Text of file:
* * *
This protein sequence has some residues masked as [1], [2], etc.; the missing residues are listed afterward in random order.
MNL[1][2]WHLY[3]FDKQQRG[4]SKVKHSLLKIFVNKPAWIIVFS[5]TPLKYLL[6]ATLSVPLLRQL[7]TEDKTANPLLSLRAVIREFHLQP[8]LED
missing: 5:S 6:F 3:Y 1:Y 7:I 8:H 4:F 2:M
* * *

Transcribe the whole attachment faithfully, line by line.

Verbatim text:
This protein sequence has some residues masked as [1], [2], etc.; the missing residues are listed afterward in random order.
MNL[1][2]WHLY[3]FDKQQRG[4]SKVKHSLLKIFVNKPAWIIVFS[5]TPLKYLL[6]ATLSVPLLRQL[7]TEDKTANPLLSLRAVIREFHLQP[8]LED
missing: 5:S 6:F 3:Y 1:Y 7:I 8:H 4:F 2:M